How to make Tempeh
It is easy to make tempeh at home. You just need dried soybeans, tempeh starter culture, vinegar, and a Folding Proofer to use as the incubation chamber. Tempeh starter can be ordered from Cultures for Health.
What is Tempeh?
The most widely consumed soy food in the world is lesser known in the United States. Originating in Indonesia, tempeh is a fermented food made from whole soybeans. The soybeans are soaked, dehulled, cooked, and then inoculated with rhizopus spores. The beans are then allowed to ferment for 24 - 36 hours. By the end of the fermentation time, the rhizopus fungus will have worked its way through the beans, knitting the beans together into a cake of white mycelium.
Endless Culinary Possibilities with Homemade Tempeh
Produced from fermentation, tempeh contains easy-to-digest nutrients and is a good source of protein and calcium. Tempeh has a firmer texture and a nutty, mushroomy flavor that works well in a wide range of dishes. The culinary possibilities of tempeh are vast. Marinated, it quickly soaks up the flavors of a sauce. Tempeh can be baked, grilled, or fried. Once cooked, it can be eaten on its own, in a sandwich, a salad, or crumbled up as a ground meat replacement.
Printable Multi-language Recipes
Two cakes, approximately 14 oz / 400 g each
- Active: 2 hours
- Inactive: 36 - 60 hours
- Total: 38 - 62 hours
|Soy beans, whole dried||2 C||340|
|White distilled vinegar||2 T||30|
|Tempeh starter*||1 tsp||3.4|
*Tempeh starter, also called powdered tempeh starter or tempeh culture, is a dried mixture of live Rhizopus spores with substrate, which can be soybeans or rice. Two strains of Rhizopus are commonly available- Rhizopus oryzae and R. oligosporus. Either will work well for tempeh making.
- Brod & Taylor Folding Proofer
- Brod & Taylor Precision Scale
- Large Bowl
- 4 quart pot or pressure cooker
- Sheet pan
- Spatula or spoon
- Two, 1 quart size plastic bags
- Clean kitchen towel
Soak the soybeans: Place the soybeans into a large bowl, and cover with enough water to submerge the beans by a few inches. Soak the beans overnight for 12-16 hours.
Dehull and split the beans: The soybean hulls (skin) need to be removed in order for the tempeh starter spores to inoculate the beans. Use your hands to work the beans using a firm squeezing motion to remove the skins. Swirl the water and drain into a colander in the sink. Refill the bowl. The hulls will start to float to the top. Repeat the process until the majority of the beans are split and hulls removed. It is fine if some hulls remain.
Cook the beans: Simmer the beans partially covered for about 50 - 60 minutes until tender, but still firm and intact. Alternatively, steam the beans in a pressure cooker for 15 - 20 minutes. Drain the cooking water.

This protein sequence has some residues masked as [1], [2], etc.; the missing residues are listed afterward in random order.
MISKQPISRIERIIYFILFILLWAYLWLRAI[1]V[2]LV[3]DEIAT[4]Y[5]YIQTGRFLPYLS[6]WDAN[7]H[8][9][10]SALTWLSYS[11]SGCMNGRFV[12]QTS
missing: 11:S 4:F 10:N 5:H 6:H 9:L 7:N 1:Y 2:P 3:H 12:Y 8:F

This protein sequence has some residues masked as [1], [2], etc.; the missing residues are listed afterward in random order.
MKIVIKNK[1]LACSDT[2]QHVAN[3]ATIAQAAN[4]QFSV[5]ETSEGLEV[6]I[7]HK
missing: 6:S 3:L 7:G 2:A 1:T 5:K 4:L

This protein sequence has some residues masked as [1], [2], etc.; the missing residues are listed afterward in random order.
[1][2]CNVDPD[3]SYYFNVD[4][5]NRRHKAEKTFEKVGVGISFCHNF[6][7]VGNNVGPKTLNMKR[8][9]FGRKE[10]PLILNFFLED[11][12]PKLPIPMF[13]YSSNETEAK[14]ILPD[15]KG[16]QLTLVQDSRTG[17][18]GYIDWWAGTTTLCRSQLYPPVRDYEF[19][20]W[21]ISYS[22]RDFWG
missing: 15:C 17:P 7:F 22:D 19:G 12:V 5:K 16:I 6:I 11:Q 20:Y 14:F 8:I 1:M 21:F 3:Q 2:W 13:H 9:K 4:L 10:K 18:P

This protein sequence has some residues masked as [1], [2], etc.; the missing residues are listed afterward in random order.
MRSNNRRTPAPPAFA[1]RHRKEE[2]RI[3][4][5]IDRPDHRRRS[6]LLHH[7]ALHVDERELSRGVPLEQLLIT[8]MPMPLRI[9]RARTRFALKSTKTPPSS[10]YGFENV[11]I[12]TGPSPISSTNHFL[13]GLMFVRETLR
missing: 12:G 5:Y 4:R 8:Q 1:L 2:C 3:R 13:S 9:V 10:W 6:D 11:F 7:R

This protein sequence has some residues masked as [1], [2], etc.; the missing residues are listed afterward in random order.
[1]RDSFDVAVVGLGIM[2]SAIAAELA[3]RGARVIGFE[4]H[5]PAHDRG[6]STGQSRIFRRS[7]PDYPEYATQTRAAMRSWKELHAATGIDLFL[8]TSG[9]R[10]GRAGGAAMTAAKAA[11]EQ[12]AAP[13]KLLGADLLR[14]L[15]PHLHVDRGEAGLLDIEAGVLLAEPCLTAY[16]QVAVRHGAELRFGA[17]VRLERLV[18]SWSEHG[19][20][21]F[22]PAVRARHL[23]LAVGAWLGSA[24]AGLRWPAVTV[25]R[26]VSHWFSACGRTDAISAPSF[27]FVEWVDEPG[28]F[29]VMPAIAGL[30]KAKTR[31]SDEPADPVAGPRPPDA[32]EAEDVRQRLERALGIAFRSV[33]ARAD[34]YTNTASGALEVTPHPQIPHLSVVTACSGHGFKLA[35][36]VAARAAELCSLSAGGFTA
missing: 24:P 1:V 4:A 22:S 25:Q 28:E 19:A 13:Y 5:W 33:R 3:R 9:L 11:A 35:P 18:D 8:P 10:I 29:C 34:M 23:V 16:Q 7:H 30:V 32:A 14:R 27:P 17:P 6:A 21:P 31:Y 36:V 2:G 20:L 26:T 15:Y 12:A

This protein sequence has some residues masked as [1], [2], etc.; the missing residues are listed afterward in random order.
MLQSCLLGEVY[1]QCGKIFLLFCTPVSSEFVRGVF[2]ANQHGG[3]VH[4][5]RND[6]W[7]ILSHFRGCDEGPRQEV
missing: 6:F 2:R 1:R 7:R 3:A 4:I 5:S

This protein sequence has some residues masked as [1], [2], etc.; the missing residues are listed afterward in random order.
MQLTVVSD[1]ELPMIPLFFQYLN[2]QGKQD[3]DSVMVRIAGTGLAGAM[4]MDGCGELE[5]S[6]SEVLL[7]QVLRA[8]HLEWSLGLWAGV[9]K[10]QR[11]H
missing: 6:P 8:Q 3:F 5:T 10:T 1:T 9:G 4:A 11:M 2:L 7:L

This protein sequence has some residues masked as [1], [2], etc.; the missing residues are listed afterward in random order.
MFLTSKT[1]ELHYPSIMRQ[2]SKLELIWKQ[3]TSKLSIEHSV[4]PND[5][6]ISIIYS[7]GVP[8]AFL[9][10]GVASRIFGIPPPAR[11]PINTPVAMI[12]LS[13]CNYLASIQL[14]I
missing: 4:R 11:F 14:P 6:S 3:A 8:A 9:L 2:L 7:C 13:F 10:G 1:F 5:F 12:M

Lay a clean kitchen towel on the sheet pan. Spread the drained soybeans on the pan and allow to cool. Spreading them out on the towel will allow any excess moisture to dissipate.
NOTE: Keeping the tempeh too moist as it cultures is the most common reason for spoilage, so make sure that the beans are dry to the touch before continuing.
Add vinegar and starter: Once the beans are cool, Place the beans in a dry, clean bowl. Add the vinegar and mix well. (The acid from the vinegar helps to prevent the growth of unwanted bacteria.) Sprinkle the tempeh starter culture over the beans and mix well to evenly distribute the starter throughout the beans.
Divide the beans evenly between the two plastic bags. Press into an even layer about 1” thick. Using the skewer, pierce holes in the bags to create air vents at 1-inch intervals. This will allow the mold to breathe.
Culture the beans for 24 - 48 hours: Set the Folding Proofer to 88 °F / 31 °C. (Do not use the water tray because the Proofer needs to be completely dry inside.) Place the bags in the Proofer.
Check after the first 12 hours: The fermentation will cause the beans to generate their own heat and you may want to lower the Proofer temperature after the first 12 hours. Use a thermometer to check the actual tempeh temperature to be sure.The tempeh should stay in the 85 °F - 90 °F range.
After 24 hours, white spores will begin to cover the surface of the beans and will continue to grow.
Stop the fermentation: After 24 - 48 hours, when the beans have become a firm mass held together by the white mycelium, the tempeh is finished. It should smell nutty and mushroomy, You may see some black or gray spots near the air holes, but they are nothing to be alarmed about. Place the tempeh in the refrigerator to cool. The tempeh is now ready to be cooked and eaten.
We recommend using the tempeh within one week. Fresh tempeh will continue to ferment even if refrigerated (albeit very slowly) and the fungus will begin to sporulate causing the tempeh cake to turn dark gray and develop an ammonia odor. While overripe tempeh is not dangerous, it has a bitter flavor and is best consumed before it reaches this point.
After 36 hours, covered with the white mycelium.
Baked Teriyaki Tempeh Kabobs